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The century-long history of the London Olympics

The 2012 Olympics will be the third time that London has hosted the games. The history of the London Olympics goes back more than a century to the first London games in 1908.

The 1908 Games were the fourth modern Olympiad, and a modest affair by 21st century standards. The White City Stadium, then considered a state-of-the art sports complex, was the main arena. There was a swimming pool and a platform for wrestling inside the running track area.

These games were the beginning of organised sport in many disciplines, and also the birthplace of the Olympic ideal that "the most important thing in the Olympic Games is not to win but to take part". That didn't mean that there wasn't the usual share of squabbles and controversy, most notably the disqualification of the Italian marathon runner Dorando Pietri who was helped to the finish after taking a wrong turning.

The notion of staging an Olympic games in a bombed-out shell of a city seems absurd to us now, yet that is what happened in London in 1948. Nowhere else in Europe was up to the task, and the London Games were staged as a celebration of reconciliation.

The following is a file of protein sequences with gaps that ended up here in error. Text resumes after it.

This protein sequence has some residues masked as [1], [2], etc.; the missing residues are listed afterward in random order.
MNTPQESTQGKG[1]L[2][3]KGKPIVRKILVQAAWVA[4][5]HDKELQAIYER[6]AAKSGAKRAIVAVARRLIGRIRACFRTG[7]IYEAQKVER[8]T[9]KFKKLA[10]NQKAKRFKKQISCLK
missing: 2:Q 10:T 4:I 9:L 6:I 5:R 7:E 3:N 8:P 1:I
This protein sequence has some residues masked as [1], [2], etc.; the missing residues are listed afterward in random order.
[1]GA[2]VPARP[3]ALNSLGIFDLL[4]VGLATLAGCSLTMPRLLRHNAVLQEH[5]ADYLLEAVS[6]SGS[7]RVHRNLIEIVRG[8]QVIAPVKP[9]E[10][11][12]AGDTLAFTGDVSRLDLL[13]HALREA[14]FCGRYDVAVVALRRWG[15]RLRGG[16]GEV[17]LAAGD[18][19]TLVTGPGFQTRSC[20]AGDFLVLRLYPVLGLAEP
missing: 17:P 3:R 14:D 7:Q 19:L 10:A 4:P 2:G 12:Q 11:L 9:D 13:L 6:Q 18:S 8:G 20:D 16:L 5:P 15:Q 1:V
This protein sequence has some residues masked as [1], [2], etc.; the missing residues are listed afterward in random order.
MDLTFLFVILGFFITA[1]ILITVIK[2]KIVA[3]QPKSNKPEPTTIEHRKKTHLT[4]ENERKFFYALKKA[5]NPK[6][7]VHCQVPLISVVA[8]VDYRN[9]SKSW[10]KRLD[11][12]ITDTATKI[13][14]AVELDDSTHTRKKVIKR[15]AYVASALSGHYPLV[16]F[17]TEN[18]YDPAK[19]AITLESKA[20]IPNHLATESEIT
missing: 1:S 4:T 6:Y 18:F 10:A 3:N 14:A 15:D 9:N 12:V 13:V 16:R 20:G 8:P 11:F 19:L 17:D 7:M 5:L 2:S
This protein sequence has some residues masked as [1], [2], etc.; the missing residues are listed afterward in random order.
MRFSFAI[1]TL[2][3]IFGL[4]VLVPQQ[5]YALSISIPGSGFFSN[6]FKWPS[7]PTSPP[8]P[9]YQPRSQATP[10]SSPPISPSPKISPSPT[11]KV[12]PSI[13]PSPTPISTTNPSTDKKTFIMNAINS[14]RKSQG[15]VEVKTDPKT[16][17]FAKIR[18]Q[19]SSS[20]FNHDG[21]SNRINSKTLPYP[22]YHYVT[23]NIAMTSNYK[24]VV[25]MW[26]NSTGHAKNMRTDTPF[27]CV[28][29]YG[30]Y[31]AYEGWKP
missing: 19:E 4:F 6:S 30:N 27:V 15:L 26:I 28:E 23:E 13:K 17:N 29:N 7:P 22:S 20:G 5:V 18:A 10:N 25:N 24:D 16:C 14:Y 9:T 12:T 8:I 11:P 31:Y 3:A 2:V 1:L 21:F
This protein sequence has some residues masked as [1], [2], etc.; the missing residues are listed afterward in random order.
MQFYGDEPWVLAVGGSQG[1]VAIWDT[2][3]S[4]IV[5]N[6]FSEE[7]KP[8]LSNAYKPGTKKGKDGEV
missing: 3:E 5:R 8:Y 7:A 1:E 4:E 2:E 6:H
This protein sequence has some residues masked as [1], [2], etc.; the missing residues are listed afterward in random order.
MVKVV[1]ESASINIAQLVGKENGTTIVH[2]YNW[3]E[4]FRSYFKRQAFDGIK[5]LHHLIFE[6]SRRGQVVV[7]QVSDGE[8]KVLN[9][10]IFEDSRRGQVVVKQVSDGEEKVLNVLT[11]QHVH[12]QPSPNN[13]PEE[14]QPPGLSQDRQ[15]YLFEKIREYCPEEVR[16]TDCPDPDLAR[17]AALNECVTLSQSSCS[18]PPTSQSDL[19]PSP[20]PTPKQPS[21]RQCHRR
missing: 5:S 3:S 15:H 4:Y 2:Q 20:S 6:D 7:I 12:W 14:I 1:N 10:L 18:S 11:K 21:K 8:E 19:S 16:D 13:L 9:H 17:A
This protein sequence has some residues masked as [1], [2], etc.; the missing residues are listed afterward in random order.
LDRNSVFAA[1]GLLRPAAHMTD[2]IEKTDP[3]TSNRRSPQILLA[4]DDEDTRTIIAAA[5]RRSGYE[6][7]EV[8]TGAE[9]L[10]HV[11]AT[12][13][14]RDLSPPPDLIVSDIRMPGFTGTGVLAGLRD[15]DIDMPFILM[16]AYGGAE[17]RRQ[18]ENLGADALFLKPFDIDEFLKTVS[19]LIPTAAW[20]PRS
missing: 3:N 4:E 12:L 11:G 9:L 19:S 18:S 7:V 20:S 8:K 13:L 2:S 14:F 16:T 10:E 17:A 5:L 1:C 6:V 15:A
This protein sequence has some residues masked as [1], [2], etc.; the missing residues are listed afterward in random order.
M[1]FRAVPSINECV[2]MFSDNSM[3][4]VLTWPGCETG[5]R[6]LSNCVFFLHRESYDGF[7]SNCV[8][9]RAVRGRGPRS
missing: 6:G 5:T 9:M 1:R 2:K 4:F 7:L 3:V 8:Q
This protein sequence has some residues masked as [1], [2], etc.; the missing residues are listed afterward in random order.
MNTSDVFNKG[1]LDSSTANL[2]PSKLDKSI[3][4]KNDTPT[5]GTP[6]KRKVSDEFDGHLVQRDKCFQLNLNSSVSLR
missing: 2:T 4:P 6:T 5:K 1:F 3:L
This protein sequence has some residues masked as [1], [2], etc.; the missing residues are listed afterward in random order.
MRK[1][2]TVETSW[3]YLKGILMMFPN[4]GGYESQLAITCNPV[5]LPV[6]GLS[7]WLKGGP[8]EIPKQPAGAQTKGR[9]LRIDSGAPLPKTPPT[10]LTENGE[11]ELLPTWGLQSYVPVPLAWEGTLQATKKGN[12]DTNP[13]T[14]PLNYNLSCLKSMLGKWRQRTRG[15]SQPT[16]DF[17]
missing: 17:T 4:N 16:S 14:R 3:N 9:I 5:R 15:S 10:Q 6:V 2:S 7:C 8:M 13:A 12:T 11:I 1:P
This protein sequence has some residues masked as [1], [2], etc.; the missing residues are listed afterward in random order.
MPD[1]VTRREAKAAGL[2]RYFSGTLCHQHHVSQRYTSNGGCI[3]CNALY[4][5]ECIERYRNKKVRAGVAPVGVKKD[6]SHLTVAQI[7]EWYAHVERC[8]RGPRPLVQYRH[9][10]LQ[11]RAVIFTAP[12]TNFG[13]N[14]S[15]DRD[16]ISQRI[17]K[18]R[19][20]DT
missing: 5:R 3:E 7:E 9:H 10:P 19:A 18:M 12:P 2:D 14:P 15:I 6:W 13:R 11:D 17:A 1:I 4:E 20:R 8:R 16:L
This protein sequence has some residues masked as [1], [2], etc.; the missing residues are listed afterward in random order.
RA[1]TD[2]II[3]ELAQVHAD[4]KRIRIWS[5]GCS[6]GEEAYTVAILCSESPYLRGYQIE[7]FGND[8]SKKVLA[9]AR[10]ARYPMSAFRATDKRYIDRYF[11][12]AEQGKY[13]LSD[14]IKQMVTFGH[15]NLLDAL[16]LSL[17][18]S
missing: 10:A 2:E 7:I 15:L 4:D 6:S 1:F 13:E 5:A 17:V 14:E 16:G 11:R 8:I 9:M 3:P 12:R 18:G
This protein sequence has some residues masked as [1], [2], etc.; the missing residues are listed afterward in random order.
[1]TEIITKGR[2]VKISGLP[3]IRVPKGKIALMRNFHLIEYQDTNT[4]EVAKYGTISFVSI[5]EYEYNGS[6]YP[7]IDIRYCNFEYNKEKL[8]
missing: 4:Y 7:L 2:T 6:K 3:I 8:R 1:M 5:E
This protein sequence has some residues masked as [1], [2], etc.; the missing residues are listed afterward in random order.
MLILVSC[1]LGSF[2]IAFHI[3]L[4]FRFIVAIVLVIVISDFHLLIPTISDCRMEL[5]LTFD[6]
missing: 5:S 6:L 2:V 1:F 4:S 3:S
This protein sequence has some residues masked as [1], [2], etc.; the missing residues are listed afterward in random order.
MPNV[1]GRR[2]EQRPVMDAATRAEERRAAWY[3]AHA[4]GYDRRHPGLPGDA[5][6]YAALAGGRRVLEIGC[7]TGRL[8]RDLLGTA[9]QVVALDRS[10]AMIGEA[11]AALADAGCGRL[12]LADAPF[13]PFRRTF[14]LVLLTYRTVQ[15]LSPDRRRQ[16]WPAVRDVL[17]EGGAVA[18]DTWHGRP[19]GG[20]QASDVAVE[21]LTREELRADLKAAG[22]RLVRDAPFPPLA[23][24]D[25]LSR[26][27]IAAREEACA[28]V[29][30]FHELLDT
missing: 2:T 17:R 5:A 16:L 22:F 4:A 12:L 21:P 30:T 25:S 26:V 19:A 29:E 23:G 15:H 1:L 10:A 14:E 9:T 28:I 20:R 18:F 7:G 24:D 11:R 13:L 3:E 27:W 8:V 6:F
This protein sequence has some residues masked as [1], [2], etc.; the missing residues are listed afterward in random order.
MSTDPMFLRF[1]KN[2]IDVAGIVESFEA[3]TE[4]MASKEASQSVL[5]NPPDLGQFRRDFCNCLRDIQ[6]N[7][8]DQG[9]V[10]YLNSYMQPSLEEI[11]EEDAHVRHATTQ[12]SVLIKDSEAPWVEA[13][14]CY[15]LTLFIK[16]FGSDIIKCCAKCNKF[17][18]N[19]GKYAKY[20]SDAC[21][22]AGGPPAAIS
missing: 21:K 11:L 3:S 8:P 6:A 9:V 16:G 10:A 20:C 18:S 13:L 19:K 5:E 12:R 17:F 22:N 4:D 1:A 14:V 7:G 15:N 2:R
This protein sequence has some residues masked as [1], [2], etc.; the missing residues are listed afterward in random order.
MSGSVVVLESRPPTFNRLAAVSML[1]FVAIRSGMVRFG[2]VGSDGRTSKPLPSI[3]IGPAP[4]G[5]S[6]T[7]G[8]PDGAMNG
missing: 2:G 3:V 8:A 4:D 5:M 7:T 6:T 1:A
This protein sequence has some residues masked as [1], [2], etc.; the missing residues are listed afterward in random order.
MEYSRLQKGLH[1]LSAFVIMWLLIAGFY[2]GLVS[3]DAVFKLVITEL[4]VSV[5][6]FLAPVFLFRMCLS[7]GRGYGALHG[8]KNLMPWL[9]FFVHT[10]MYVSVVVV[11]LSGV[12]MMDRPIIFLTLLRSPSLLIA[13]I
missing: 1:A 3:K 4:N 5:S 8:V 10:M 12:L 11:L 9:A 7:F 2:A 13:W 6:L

The sporting highlight of the Austerity Games was the medal haul of the Dutch sprinter Fanny Blankers-Coen who won 4 golds on the Wembley track. She would probably have won the long jump and high jump as well had she not been restricted to 3 individual events.

The 2012 Olympics (www.london2012.com) will be on a much grander and more expensive scale, but if the organisers know a little of the history of the London Olympics, they will be happy if their Olympiad leaves the same legacy of goodwill as the previous London Games.

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